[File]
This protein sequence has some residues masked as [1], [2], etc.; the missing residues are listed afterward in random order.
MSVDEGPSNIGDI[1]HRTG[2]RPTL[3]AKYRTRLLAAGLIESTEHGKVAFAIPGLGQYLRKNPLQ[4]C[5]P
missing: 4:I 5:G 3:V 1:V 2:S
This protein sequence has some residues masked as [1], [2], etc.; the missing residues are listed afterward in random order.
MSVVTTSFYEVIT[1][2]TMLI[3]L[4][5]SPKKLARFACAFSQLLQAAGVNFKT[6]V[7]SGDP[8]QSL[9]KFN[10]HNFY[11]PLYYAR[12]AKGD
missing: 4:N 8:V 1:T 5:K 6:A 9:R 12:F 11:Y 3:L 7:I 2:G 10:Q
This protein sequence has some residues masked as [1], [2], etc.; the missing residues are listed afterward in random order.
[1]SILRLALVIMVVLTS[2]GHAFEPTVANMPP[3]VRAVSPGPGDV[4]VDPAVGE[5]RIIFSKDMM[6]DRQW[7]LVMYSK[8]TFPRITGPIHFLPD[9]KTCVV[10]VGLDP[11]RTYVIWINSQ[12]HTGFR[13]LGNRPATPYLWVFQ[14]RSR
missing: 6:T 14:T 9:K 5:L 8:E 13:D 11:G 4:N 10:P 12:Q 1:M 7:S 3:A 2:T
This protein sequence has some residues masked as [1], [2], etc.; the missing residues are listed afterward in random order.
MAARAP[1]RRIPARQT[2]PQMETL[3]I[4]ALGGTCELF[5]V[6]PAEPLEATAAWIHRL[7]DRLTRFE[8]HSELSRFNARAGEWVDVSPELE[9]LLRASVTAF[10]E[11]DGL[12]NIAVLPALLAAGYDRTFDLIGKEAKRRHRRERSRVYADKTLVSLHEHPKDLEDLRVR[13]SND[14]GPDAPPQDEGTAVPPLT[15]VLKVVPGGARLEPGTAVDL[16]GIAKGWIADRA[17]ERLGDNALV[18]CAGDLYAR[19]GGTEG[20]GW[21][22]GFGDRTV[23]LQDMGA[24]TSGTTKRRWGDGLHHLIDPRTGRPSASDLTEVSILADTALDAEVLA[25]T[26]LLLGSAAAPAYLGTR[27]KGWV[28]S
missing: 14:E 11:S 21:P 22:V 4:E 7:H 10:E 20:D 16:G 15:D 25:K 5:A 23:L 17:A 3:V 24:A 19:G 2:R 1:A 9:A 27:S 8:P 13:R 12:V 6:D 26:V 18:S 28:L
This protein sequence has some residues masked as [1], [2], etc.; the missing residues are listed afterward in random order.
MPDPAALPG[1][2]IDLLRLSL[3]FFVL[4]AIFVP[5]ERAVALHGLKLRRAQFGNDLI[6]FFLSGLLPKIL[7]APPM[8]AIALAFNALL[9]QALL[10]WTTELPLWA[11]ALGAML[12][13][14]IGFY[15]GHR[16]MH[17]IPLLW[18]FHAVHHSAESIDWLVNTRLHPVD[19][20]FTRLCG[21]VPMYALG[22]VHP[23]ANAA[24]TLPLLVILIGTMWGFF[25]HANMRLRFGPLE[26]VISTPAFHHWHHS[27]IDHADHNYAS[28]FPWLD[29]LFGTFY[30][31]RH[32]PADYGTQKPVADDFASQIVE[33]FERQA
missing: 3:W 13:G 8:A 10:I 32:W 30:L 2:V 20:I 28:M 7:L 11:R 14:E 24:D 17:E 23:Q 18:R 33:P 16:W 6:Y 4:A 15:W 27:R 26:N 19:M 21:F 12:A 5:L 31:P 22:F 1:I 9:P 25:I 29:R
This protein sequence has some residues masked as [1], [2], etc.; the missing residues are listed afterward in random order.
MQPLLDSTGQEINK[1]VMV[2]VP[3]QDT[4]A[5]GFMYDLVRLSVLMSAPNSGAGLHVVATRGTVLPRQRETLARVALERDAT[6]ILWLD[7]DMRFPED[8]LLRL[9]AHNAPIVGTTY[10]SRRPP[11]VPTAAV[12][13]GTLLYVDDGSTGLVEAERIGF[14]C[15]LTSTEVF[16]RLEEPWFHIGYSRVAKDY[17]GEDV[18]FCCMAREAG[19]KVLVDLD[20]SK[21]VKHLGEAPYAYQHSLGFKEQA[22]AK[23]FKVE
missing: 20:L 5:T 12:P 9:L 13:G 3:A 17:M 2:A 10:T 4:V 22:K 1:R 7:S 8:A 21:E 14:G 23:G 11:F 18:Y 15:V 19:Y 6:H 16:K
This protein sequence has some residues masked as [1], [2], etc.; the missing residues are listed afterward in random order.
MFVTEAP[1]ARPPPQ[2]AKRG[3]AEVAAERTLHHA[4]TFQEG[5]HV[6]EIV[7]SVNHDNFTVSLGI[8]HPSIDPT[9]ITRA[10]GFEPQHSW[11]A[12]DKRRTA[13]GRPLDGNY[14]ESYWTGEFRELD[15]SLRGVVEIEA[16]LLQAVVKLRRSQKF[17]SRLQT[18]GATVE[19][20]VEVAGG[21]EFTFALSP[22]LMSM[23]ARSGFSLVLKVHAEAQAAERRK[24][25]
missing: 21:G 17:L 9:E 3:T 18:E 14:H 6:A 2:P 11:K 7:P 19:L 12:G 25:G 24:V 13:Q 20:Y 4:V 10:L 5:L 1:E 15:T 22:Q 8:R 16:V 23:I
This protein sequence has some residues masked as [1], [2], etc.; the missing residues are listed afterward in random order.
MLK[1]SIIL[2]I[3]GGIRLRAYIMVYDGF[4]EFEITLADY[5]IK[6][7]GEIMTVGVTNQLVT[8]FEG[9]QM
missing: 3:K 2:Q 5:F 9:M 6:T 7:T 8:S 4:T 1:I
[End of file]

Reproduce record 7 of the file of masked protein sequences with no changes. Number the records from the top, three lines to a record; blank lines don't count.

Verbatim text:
This protein sequence has some residues masked as [1], [2], etc.; the missing residues are listed afterward in random order.
MFVTEAP[1]ARPPPQ[2]AKRG[3]AEVAAERTLHHA[4]TFQEG[5]HV[6]EIV[7]SVNHDNFTVSLGI[8]HPSIDPT[9]ITRA[10]GFEPQHSW[11]A[12]DKRRTA[13]GRPLDGNY[14]ESYWTGEFRELD[15]SLRGVVEIEA[16]LLQAVVKLRRSQKF[17]SRLQT[18]GATVE[19][20]VEVAGG[21]EFTFALSP[22]LMSM[23]ARSGFSLVLKVHAEAQAAERRK[24][25]
missing: 21:G 17:L 9:E 3:T 18:E 14:H 6:A 2:P 11:K 7:P 19:L 12:G 25:G 24:V 13:Q 20:Y 4:V 10:L 5:L 1:E 15:T 22:Q 8:R 16:V 23:I